I think any superior solution to our present economic understanding will require a recognition of both our predatory and cooperative natures, myself, and that as our technological development expands, we will continually need to develop ways to restrict that predation in optimally constructive ways (for instance, competing for promotions... within a rigid corporate heirarchy).

Random Precision wrote:But we have seen the first signs of barbarism, from the world wars to the modern wars in Africa and the Middle East.

There have always been wars and rumors of wars.

Er, sorry. Instinctive reply from back when I frequented a religious chatroom. Still, there always seems to be 'more wars going on nowadays'.

Edit: Kachi, I still pretty much think that as our producing power increases, our basic needs will be rendered trivial. Sure, the state could produce food for everyone - but once food gets cheap enough, I think so could the market, and there wouldn't be much difference either way.
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Re: Marxism/Socialism/Communism

Postby Yakk » Fri Oct 24, 2008 3:00 am UTC

Random Precision wrote:
But at some point, it is no longer worth the blood and pain of the failed experiments, right?


"Socialism or barbarism". Marx has often been criticized for that saying, but I think it's essentially true. Either the underlying conflict in capitalist society between the producers and their exploiters will be resolved and the society will progress, or else those who wish to prevent that progress will win out, and the conflict will find ways of expressing itself that will make the world regress to who knows what.
So the answer for you is "no, I take marx's theories to be axioms, and no amount of evidence will convince me that they are misguided". I will thus treat you like a dangerous fundamentalist fanatic, who should not even be attempted to be reasoned with.
Now you might correctly say that it has been a century and a half since Marx wrote that and we have seen the victory of neither socialism nor of barbarism. Whatever the governments of the USSR and the glacis states and China and half a dozen other states represented, their collapse or peaceful merger into the capitalist market proves that they weren't socialist.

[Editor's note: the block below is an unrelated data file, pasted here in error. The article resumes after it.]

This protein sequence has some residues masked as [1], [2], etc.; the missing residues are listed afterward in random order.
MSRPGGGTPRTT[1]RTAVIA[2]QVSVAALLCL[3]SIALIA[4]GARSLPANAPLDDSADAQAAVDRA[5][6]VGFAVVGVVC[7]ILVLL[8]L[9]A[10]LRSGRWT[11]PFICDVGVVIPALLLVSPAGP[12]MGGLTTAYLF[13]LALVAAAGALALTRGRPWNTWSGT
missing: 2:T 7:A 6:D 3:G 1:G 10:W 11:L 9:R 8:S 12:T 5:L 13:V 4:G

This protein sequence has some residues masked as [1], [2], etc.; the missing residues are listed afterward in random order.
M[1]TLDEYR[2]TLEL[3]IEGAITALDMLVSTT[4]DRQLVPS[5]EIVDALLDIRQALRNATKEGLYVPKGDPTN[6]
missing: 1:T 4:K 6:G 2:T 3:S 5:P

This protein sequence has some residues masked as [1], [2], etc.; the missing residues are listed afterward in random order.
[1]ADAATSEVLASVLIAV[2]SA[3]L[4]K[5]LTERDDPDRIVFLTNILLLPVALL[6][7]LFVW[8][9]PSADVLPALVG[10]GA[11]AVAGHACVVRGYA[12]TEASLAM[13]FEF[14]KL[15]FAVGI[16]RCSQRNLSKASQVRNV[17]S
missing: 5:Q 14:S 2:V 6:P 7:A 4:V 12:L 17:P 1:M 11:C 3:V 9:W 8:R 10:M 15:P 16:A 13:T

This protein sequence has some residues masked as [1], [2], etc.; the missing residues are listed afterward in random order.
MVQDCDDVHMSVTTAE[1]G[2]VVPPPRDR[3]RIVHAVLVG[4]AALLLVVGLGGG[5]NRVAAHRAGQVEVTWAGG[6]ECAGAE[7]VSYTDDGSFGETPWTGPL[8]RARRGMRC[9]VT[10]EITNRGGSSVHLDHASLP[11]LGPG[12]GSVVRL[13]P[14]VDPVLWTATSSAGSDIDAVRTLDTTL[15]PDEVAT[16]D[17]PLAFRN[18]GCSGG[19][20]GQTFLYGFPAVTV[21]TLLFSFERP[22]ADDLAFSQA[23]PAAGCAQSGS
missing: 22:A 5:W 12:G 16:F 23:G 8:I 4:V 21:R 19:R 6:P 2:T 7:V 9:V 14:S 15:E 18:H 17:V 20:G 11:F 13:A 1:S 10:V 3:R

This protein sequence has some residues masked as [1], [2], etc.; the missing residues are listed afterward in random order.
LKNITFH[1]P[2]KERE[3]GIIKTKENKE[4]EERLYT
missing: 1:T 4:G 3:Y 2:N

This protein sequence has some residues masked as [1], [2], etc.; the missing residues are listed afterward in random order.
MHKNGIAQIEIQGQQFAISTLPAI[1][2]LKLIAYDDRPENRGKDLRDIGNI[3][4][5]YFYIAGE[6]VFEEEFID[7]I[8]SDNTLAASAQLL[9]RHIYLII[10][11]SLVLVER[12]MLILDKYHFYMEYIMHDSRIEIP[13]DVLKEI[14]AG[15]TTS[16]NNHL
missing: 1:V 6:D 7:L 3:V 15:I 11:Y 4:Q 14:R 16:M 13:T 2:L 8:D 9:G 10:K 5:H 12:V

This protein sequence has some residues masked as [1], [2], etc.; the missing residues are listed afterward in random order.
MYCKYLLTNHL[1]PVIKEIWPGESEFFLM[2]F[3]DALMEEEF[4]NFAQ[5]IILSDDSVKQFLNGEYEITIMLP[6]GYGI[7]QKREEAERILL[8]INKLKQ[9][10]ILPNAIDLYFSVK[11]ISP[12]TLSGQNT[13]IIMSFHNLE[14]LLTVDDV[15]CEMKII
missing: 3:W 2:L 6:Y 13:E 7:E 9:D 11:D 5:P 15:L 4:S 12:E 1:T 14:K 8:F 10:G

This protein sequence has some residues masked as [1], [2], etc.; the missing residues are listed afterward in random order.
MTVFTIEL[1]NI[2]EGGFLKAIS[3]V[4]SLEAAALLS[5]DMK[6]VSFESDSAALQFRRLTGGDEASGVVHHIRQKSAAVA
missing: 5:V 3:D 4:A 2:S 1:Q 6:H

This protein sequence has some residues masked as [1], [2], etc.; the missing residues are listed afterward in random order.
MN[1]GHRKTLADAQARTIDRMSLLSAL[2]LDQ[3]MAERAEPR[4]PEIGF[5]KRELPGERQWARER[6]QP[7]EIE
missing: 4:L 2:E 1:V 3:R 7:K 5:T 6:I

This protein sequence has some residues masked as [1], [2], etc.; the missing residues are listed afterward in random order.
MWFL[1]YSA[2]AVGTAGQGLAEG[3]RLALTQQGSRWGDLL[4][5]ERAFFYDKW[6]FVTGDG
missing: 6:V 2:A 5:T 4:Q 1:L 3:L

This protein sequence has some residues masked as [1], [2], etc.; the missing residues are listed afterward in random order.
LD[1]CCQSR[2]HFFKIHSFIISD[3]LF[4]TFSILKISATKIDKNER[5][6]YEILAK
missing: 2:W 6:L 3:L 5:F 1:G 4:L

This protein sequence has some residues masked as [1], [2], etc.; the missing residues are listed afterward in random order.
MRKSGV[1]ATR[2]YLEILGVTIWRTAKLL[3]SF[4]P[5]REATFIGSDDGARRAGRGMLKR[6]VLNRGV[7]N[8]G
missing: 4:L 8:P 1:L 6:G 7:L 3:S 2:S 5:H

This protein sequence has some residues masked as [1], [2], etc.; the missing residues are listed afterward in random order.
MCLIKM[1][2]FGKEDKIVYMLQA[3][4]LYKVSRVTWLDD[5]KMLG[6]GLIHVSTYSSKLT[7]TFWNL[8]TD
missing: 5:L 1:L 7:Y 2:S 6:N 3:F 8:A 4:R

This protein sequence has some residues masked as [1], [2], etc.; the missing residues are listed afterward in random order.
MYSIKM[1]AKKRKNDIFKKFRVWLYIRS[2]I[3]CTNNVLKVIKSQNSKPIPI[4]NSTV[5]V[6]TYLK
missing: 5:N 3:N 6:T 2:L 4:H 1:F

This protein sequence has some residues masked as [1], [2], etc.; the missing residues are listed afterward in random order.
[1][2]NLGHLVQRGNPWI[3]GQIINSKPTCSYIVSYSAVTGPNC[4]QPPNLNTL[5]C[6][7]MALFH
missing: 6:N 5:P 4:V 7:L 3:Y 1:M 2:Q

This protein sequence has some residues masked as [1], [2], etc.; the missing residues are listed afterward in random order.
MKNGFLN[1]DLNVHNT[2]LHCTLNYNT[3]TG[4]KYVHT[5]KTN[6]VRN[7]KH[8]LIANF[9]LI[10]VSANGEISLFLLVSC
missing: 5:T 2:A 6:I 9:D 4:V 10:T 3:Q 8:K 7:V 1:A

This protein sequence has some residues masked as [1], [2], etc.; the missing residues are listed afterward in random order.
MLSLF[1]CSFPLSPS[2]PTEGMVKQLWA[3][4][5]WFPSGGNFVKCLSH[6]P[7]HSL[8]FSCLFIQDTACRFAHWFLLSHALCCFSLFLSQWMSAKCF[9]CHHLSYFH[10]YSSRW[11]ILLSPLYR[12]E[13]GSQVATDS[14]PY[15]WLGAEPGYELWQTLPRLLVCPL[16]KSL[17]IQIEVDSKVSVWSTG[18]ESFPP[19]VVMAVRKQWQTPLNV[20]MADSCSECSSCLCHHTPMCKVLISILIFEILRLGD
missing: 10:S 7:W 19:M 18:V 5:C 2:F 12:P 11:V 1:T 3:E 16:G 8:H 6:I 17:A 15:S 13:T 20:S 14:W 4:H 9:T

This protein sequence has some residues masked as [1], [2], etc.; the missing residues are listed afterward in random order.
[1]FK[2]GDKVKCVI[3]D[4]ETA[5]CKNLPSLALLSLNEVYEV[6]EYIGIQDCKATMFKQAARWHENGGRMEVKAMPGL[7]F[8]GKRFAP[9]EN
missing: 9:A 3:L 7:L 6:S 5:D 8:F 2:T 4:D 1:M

See, maybe they where socialist. But that socialist model failed so miserably that they died or had to change? Why are you ruling out that possibility?

That presumption is what I find scary and dangerous, and gives me reason to oppose rather than compromise.
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Re: Marxism/Socialism/Communism

Postby Kachi » Fri Oct 24, 2008 9:51 am UTC

Kachi, I still pretty much think that as our producing power increases, our basic needs will be rendered trivial. Sure, the state could produce food for everyone - but once food gets cheap enough, I think so could the market, and there wouldn't be much difference either way.


Well, "food" is a pretty broad category, and varies every day between each person wildly. Socializing food businesses but allowing free market endeavors for non-socialized foods would make more sense than just saying "free food for everyone" in the first place. Food is in many ways split between an industry of needs and entertainment.

But to address your overall point, the issue is whether or not -everyone- can afford it. If people are unemployed or have insufficient income, they have no guarantees for their needs without a system of socialization.

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Re: Marxism/Socialism/Communism

Postby Yakk » Fri Oct 24, 2008 1:58 pm UTC

A system of socialization cannot guarantee needs.

It can, for example, promise to use force if you are hungry and take it away from someone else (who may or may not be hungry -- typically it is framed in the terms of envy, so the person being taken away from is not at all hungry, but a system of socialization cannot guarantee (or even generate) the food-rich person to take the food away from).

The problem is that the socialization (or at least the approximations that have actually been implemented on any reasonably large scale on this planet) actually causes a reduction in food production. The further you go down the "no market for food" path, the worse it seems to get, until you end up with mass starvation -- and this even happens in countries that don't have a massive population increase, and used to (under more traditional food models) be net food exporters.

Yes, food is a good that has a near infinite demand curve as you run out. So yes, we should set up systems to deal with a food collapse situation. But banning all food markets is not a good solution in practice, because it seems to reduce food production empirically. And the problem with saying "all of those empirical experiments where flawed and where not true scotsmen" is that the failure of these systems causes megadeath, so experimentation is really expensive.